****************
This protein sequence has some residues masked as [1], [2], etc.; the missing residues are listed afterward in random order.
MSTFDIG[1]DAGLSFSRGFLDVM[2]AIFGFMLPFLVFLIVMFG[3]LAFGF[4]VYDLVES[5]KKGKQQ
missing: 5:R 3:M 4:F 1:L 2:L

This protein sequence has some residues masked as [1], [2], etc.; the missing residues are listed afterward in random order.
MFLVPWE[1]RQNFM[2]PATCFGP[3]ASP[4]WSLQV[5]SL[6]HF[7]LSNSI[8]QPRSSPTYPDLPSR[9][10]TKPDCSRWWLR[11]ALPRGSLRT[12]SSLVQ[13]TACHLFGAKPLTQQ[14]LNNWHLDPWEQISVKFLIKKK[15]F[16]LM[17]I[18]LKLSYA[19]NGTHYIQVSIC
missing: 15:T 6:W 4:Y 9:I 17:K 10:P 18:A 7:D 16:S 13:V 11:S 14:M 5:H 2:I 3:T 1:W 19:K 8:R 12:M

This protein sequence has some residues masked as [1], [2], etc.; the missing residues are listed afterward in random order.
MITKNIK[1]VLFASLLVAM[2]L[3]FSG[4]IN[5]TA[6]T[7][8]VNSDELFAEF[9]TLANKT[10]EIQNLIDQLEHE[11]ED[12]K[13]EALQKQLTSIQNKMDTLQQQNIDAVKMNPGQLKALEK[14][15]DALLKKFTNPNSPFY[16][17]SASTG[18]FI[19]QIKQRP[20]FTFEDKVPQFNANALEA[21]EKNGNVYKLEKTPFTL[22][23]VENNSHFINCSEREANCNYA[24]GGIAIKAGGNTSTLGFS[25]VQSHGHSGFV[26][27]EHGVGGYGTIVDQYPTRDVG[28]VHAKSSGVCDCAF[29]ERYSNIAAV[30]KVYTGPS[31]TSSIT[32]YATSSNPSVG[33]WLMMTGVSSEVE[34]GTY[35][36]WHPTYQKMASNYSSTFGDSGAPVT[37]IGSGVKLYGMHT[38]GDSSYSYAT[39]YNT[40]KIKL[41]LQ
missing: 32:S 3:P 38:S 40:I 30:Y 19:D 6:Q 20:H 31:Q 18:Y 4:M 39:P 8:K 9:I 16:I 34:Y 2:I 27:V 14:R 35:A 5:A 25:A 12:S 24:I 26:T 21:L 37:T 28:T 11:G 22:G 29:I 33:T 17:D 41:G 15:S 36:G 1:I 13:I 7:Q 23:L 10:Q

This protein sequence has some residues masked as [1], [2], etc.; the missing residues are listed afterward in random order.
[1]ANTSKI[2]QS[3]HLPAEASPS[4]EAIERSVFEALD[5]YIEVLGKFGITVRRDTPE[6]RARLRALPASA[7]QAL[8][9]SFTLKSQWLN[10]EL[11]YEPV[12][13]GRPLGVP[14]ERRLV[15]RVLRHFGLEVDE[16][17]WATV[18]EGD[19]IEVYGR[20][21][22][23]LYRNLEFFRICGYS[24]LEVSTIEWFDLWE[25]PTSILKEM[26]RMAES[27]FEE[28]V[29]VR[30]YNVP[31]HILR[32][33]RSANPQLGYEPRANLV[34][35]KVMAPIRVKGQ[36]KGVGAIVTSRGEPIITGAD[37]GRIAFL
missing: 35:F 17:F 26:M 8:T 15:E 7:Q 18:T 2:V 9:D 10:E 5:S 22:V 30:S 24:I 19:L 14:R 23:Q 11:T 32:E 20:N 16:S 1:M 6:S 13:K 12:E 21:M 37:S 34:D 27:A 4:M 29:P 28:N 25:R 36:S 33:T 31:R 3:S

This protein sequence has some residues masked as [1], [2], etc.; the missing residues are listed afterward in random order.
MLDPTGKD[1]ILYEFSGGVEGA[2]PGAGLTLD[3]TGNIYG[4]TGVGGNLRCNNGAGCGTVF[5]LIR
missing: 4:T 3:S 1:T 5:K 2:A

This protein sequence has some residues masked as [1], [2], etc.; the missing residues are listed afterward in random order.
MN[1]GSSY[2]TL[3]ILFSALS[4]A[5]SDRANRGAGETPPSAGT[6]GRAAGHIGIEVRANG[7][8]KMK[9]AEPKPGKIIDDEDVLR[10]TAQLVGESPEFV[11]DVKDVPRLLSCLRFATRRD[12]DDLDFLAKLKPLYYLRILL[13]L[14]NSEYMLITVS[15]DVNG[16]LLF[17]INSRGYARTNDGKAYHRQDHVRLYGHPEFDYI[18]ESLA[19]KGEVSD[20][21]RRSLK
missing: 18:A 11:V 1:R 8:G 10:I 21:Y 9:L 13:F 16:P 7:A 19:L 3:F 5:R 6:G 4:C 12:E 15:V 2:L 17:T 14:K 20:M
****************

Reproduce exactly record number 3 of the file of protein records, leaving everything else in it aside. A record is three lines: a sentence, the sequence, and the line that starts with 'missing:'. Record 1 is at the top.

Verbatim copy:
This protein sequence has some residues masked as [1], [2], etc.; the missing residues are listed afterward in random order.
MITKNIK[1]VLFASLLVAM[2]L[3]FSG[4]IN[5]TA[6]T[7][8]VNSDELFAEF[9]TLANKT[10]EIQNLIDQLEHE[11]ED[12]K[13]EALQKQLTSIQNKMDTLQQQNIDAVKMNPGQLKALEK[14][15]DALLKKFTNPNSPFY[16][17]SASTG[18]FI[19]QIKQRP[20]FTFEDKVPQFNANALEA[21]EKNGNVYKLEKTPFTL[22][23]VENNSHFINCSEREANCNYA[24]GGIAIKAGGNTSTLGFS[25]VQSHGHSGFV[26][27]EHGVGGYGTIVDQYPTRDVG[28]VHAKSSGVCDCAF[29]ERYSNIAAV[30]KVYTGPS[31]TSSIT[32]YATSSNPSVG[33]WLMMTGVSSEVE[34]GTY[35][36]WHPTYQKMASNYSSTFGDSGAPVT[37]IGSGVKLYGMHT[38]GDSSYSYAT[39]YNT[40]KIKL[41]LQ
missing: 32:S 3:P 38:S 40:I 30:Y 19:D 6:Q 20:H 31:Q 18:Y 4:M 39:P 8:K 9:I 16:I 34:Y 2:I 27:V 14:R 35:A 5:A 25:A 12:S 24:I 26:T 21:L 37:T 28:T 11:G 22:G 29:I 33:T 17:D 41:G 15:S 36:G 1:I 13:I 7:Q 23:L 10:Q